Editorial Services FAQs
If you have questions about our editorial services, start here! If you can’t find the answer you’re looking for, contact us.
What is copyediting?
Copyediting is performed on the original written manuscript before the book’s pages are designed and laid out. At this stage, Bookmasters will help you by cleaning up the written text, addressing textual issues including spelling, punctuation, grammar, and capitalization. Depending on the level of the copyedit, we can also correct issues of wording, consistency, continuity, and style.
What is proofreading?
Proofreading is performed on the book’s actual pages after they are designed and laid out. At this stage, the book’s text is assumed to be finalized by the author, so Bookmasters is now primarily concerned with how the pages look and read. A proofreader’s chief concerns are page elements throughout the book (page numbers, running heads, chapter heads, footnotes, etc.) as well as bad breaks, ladders, and widows/orphans. We will make sure all spelling and grammar are correct within the text and art is accounted for and placed/formatted correctly.
What is an editorial assessment?
An editorial assessment is a review of a manuscript for content, structure, and format to determine areas for improvement and the level of editing required. No editing is done to the text, but rather an overview of the manuscript’s strengths and weaknesses are provided.
Why does my book need to be edited? Can I edit it myself?
Even the best writers sometime make mistakes. Ensuring that your manuscript is free of spelling or grammatical errors is an important step before going to print. A professional edit is always recommended, because as the writer you are often too close to the material to spot any inconsistencies. While having a friend or colleague review your material is always helpful, book editors have the appropriate education and skills to polish your book and can offer an objective opinion to help ensure that your book is of the highest quality possible.
Do I have to make the changes suggested by the copyeditor or proofreader?
You have the ultimate say in what changes you choose to accept or reject. Sometimes a dialogue with the editor is necessary to help clarify why some things are written a certain way (for instance, use of colloquial spellings when writing dialogue for a character). The editor and/or proofreader can explain why a change is suggested, but the author always has the final word on what is “right.”
What do you mean by “Chicago Style,” “MLA,” or “AP Style?”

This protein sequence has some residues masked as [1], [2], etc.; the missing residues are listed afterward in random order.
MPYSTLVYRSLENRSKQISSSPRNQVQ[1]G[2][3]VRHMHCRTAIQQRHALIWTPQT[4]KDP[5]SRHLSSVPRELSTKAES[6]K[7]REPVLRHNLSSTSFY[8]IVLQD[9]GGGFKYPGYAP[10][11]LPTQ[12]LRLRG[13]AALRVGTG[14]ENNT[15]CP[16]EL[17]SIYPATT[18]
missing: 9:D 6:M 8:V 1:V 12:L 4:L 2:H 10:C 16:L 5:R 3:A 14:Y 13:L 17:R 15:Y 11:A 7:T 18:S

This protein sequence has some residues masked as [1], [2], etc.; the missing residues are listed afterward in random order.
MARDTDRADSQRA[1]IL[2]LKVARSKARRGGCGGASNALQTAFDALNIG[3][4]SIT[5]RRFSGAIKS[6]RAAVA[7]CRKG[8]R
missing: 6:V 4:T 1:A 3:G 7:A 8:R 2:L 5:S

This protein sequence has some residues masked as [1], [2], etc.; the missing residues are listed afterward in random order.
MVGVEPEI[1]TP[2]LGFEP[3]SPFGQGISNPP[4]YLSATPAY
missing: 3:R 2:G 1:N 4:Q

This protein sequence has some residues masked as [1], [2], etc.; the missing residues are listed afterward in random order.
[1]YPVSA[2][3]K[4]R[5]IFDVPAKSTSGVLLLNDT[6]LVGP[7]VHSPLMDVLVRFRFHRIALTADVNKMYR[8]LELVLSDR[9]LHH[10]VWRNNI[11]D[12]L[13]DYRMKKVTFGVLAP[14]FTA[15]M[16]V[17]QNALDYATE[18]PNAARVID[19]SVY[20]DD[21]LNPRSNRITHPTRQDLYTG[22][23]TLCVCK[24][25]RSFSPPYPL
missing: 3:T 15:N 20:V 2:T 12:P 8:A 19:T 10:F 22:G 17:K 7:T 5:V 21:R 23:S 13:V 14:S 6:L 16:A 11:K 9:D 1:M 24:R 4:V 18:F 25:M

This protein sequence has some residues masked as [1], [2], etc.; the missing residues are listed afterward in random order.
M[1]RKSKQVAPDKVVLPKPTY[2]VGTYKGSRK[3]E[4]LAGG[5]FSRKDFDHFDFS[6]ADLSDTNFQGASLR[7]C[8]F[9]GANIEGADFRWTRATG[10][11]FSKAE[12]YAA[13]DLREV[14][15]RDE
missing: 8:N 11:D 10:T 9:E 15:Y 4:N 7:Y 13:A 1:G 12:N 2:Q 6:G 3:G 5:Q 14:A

A manuscript’s “style” refers to the underlying grammatical rules followed when editing the text. The Chicago Manual of Style is one of the oldest and most comprehensive style guides currently in use and is widely held as the standard style guide amongst publishers today. The Chicago Manual of Style is Bookmasters’ in-house style manual. Modern Language Association (MLA) style is most commonly used to write research papers and cite sources within the fields of liberal arts and humanities. The Associated Press Stylebook (AP style) is the style and usage guide used by newspapers and in the news industry in the United States. We are also experienced with APA style, AMA style, and many other style guides.
Will someone at Bookmasters read my book and tell me what they think?
Opinions are personal and subjective, so we recommend soliciting reviews from professional book reviewers for honest feedback. If you are having your book copyedited and proofread, our editors will read your text while working on it, but they are not focusing on the context of what is written. They are concerned only with the mechanics of the text and will not offer an opinion beyond critiquing the technical structure of your manuscript. Informally, you can ask your friends and family for constructive criticism, and look for unbiased opinions by asking coworkers or colleagues, without presuming on their time.
Do I need an index for my book?
The inclusion of an index in your book is up to you, but it has come to be expected in certain genres, most notably non-fiction. A comprehensive index allows a reader to access specific information within the book quickly and efficiently. Bookmasters' indexers review your book for all main ideas and sub-ideas and will provide a list of suggested index terms.
Do I need permission to use images and/or text in my book that I’ve found on the Internet?
Yes. Material found on the Internet is not necessarily in the public domain. We advise that you contact the owner of the website to obtain permission for any images or text you may want to use in your book. The rights holder for the material may request attribution in your book and/or a fee. Bookmasters can help you with this permission-seeking service if needed.